June

  1. Gablik, SuziConversations Before the End of Time
  2. Pavlov, KonstantinCry of a Former Dog
  3. Burrows, E.G.Man Fishing
  4. Kooser, TedLocal Wonders
  5. Tvedten, Brother BenetThe View From a Monastery
  6. Duras, MargueriteAbahn Sabana David (Open Letter Books)
  7. Beneath a Single Moon: Buddhism in Contemporary American Poetry (Shambhala Press)
  8. Conversations with Henry Miller (University Press of Mississippi)
  9. Conversations with Jorge Luis Borges (University Press of Mississippi)
  10. The Paris Review, issue 217
  11. Jodorowsky, AlejandroAlbina and the Dog-Men (Restless Books)
  12. Enjoy! (826michigan)
  13. Vigus, RebeckaRivers Edge (Lilac Publishing)
  14. Edwards, Zev LawsonThe New Punk
  15. Glaysher, FrederickThe Parliament of Poets (Earthrise Press)
  16. Clay, AnissaThe God Conception (Red Engine Press)
  17. Third Wednesday, Vol. IX, No. 2
  18. Reynolds, AlastairBeyond the Aquila Rift (Subterranean Press)
  19. Moon, Jung YoungVaseline Buddha (Deep Vellum)
  20. Laroui, FouadThe Curious Case of Dassoukine’s Trousers (Deep Vellum)

July

  1. Klougart, Josefine – One of Us Is Sleeping (Open Letter Books)
  2. Chu, Wesley – Time Siege
  3. Yoss (Gomez, Jose Miguel Sanchez) – Super Extra Grande (Restless Books)
  4. Colasacco, John – Two Teenagers (Horse Less Press)
  5. Jordan, Ahmunet Jessica – Black and Blue Prints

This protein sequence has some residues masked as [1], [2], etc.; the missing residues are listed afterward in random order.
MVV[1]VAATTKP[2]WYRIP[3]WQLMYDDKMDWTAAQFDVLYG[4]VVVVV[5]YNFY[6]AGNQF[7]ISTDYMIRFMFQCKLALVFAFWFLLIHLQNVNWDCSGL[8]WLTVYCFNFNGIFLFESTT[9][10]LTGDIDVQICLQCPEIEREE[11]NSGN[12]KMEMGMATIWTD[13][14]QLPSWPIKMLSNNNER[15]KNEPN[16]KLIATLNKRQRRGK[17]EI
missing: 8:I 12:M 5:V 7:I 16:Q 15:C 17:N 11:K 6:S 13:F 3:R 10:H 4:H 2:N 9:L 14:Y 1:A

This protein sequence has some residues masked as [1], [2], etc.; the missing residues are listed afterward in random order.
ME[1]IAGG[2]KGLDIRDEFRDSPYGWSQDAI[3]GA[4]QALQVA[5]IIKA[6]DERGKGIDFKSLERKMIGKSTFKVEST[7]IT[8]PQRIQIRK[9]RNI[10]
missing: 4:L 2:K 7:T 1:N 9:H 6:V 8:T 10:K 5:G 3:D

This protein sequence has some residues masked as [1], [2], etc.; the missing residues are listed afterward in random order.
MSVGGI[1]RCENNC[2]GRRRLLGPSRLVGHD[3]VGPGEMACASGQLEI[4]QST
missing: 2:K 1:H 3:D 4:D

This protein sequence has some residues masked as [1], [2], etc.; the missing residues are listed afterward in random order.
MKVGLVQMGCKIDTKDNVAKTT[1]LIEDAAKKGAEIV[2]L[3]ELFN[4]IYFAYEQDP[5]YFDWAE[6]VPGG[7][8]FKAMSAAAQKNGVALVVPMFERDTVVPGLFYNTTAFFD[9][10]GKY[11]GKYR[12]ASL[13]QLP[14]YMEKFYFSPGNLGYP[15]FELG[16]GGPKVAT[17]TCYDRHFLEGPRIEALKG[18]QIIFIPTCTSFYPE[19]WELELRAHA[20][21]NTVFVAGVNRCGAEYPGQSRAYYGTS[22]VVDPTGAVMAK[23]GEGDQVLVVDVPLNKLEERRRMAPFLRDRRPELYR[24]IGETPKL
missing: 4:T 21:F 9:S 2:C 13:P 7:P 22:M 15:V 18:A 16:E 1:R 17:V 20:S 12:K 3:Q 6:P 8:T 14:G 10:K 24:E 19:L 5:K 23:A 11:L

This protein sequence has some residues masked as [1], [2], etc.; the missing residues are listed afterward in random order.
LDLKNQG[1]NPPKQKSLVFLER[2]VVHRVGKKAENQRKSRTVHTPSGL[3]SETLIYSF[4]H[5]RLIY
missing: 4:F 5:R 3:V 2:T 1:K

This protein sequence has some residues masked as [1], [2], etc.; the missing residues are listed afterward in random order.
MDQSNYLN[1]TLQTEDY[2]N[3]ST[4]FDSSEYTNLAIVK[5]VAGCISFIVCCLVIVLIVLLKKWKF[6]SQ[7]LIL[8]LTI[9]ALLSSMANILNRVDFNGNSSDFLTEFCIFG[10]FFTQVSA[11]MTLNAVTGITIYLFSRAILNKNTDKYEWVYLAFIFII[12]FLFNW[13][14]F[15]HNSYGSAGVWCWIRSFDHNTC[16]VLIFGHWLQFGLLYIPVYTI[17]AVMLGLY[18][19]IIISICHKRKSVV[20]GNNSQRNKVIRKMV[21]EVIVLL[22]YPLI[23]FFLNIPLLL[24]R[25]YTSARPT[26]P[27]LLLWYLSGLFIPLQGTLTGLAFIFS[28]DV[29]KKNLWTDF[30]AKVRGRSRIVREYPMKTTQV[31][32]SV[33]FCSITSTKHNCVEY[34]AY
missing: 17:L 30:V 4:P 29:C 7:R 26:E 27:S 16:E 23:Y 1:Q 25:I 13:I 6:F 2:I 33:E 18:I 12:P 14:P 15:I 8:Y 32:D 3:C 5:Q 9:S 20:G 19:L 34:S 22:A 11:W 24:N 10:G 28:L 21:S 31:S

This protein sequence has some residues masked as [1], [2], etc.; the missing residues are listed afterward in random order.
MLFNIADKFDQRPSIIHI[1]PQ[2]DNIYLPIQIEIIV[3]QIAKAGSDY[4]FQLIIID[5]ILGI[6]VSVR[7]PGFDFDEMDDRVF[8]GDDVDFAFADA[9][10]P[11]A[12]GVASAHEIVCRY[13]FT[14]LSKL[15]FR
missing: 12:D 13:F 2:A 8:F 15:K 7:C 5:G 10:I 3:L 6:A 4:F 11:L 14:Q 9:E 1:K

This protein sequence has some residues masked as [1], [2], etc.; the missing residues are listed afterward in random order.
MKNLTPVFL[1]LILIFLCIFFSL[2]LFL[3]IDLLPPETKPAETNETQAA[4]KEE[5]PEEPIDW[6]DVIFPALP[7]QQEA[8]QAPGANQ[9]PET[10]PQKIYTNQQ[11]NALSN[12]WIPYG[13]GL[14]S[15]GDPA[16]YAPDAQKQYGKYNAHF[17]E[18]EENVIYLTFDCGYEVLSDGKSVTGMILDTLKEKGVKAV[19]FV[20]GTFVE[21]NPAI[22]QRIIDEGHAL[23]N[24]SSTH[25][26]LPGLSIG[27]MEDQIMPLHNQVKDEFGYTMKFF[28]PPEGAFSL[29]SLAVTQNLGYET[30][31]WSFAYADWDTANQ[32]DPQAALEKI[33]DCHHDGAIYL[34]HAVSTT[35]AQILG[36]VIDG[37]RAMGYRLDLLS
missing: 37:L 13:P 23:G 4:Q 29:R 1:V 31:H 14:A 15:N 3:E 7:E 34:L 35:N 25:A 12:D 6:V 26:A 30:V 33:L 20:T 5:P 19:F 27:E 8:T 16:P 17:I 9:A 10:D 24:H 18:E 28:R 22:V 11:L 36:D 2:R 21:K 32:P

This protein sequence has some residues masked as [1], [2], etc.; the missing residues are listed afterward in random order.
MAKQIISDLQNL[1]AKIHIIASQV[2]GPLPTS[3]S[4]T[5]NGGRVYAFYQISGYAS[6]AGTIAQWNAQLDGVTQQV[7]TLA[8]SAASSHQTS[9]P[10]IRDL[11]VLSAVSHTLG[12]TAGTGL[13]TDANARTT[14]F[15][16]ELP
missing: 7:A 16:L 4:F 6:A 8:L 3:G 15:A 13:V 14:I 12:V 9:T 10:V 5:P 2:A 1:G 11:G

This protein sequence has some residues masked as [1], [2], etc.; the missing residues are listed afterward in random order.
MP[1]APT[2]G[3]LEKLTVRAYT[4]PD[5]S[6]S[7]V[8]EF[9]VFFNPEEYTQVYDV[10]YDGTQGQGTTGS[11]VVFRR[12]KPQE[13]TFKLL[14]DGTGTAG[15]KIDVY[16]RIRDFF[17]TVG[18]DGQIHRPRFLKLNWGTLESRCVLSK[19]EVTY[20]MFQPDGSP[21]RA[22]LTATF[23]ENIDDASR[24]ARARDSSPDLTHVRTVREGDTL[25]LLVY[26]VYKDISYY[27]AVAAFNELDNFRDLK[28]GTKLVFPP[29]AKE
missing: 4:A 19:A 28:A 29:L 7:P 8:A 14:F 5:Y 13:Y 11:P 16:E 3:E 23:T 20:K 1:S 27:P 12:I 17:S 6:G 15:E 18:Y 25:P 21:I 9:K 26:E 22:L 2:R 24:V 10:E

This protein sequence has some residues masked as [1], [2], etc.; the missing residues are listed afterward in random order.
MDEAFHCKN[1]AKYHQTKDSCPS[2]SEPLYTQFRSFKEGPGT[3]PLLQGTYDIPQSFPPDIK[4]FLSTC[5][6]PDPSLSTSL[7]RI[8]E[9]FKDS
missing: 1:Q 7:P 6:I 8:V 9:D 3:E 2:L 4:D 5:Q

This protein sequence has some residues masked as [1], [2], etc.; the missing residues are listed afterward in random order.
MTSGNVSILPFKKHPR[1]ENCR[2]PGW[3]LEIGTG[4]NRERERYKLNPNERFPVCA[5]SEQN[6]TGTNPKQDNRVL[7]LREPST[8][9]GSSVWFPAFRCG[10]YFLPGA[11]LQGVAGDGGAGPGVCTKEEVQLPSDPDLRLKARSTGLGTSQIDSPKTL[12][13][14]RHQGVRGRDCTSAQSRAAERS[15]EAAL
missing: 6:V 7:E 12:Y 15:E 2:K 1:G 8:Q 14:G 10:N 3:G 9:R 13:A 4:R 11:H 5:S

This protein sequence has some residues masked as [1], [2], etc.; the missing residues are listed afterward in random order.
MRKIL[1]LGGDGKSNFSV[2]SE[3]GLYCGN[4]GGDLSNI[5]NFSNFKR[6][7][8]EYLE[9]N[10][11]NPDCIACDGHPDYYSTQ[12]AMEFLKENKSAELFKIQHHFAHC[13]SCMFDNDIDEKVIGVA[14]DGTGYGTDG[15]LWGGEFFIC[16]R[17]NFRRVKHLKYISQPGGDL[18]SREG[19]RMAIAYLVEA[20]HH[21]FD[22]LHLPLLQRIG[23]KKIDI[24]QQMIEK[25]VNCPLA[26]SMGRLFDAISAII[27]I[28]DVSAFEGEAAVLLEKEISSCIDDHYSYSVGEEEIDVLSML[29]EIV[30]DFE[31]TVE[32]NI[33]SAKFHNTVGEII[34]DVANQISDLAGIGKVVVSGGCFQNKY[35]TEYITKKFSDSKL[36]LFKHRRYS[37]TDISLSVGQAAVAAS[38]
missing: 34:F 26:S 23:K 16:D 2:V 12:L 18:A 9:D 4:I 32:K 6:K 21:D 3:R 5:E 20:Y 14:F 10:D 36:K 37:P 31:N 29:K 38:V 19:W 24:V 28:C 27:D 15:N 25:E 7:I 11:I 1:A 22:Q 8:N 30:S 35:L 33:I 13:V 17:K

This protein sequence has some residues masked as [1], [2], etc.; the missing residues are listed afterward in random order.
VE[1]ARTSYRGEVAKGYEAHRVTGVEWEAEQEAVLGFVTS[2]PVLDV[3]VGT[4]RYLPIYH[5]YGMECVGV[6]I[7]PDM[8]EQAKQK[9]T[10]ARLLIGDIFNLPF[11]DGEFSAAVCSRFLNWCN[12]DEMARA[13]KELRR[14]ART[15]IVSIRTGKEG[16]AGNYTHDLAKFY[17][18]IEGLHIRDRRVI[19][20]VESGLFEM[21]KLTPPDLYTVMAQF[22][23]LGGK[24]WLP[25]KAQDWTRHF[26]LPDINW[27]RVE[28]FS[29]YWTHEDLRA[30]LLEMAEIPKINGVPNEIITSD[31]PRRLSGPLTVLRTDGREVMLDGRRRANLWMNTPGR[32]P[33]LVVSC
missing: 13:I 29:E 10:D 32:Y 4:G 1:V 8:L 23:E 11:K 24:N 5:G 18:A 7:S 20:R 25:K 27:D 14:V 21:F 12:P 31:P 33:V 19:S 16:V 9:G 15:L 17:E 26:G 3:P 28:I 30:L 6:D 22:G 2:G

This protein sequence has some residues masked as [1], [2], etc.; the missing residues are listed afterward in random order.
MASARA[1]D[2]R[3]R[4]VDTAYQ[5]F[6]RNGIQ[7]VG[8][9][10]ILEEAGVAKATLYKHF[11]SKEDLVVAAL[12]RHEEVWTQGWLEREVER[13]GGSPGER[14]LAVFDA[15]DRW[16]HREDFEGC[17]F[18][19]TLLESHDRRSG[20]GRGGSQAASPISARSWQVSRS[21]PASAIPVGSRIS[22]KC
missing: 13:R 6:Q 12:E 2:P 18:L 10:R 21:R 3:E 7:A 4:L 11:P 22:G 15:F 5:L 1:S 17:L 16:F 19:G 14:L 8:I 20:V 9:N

6. Granta 136
  7. Boullosa, Carmen – Before (Open Letter Books)
  8. Devi, Ananda – Eve Out of Her Ruins (Open Letter Books)
  9. Lawrence, Stephon – Nervs (Horse Less Press)
  10. Miller, Frank – 300
  11. McGuane, Thomas – Gallatin Canyon
  12. Salter, James – All That Is

August

  1. Saccomanno, GuillermoGesell Dome (Open Letter Books)
  2. Poetry (July/August 2016)
  3. Gaiman, NeilThe View From the Cheap Seats
  4. Year’s Best Science Fiction #32
  5. New American Writing #34
  6. Amezcua, EloisaOn Not Screaming (Horse Less Press)
  7. De Rojas, AgustinThe Year 200 (Restless Books)
  8. Volksmode 2014 (Issue Press)
  9. Campbell, AnnaEver Your Friend (Issue Press)
  10. Curry, ErinPoems to the Sea (Issue Press)
  11. Johnson, Cathy GThank God, I Am In Love (Issue Press)
  12. Wietor, GeorgePast Lives (Issue Press)
  13. Batt, J. DanielKeaghan in the Tales of Dreamside (Story Jitsu)
  14. Genius Loci – Tales of the Spirit of Place (Ragnarok Publications)
  15. Eastern Iowa Review issue 2
  16. Vuong, OceanNight Sky with Exit Wounds (Copper Canyon Press)
  17. Zyzzyva #107

September

  1. Neuman, AndresHow to Travel Without Seeing (Restless Books)
  2. Stephenson, NealThe Diamond Age (Subterranean Press; signed – 292 of 500)
  3. Benford, GregoryThe Best of Gregory Benford (Subterranean Press)
  4. McCammon, RobertBlue World (Subterranean Press)
  5. Chu, Wesley The Days of Tao (Subterranean Press; signed – 321 of 1000)
  6. Kuznia, Yanni (ed.) – A Fantasy Medley II (Subterranean Press)
  7. Powers, TimDown and Out In Purgatory (Subterranean Press)
  8. Lansdale, Joe and Lansdale, KaseyThe Case of the Bleeding Wall (Subterranean Press; signed – 278 of 500)
  9. Armstrong, KelleyDriven (Subterranean Press; signed – 502 of 1000)
  10. Armstrong, KelleyForsaken (Subterranean Press; signed – 372 of 1000)
  11. Achebe, ChinuaThings Fall Apart
  12. Levy, Ariel (ed.) – The Best American Essays 2015
  13. N+1 #26
  14. Pagano, EmmanuelleTrysting (&  Other Stories)
  15. Raud, ReinThe Brother (Open Letter Books)
  16. The Paris Review #218
  17. Browne, ColinI Had an Interesting French Artist to Visit Me This Summer (Figure 1 Publishing)
  18. Yahgulanaas, Michael NicollRed – A Haida Manga
  19. Scott, WalterWendy (Koyama Press)
  20. Bell, MarcStroppy (Drawn & Quarterly Press)
  21. Bernard, Bruce (ed.) – Vincent by Himself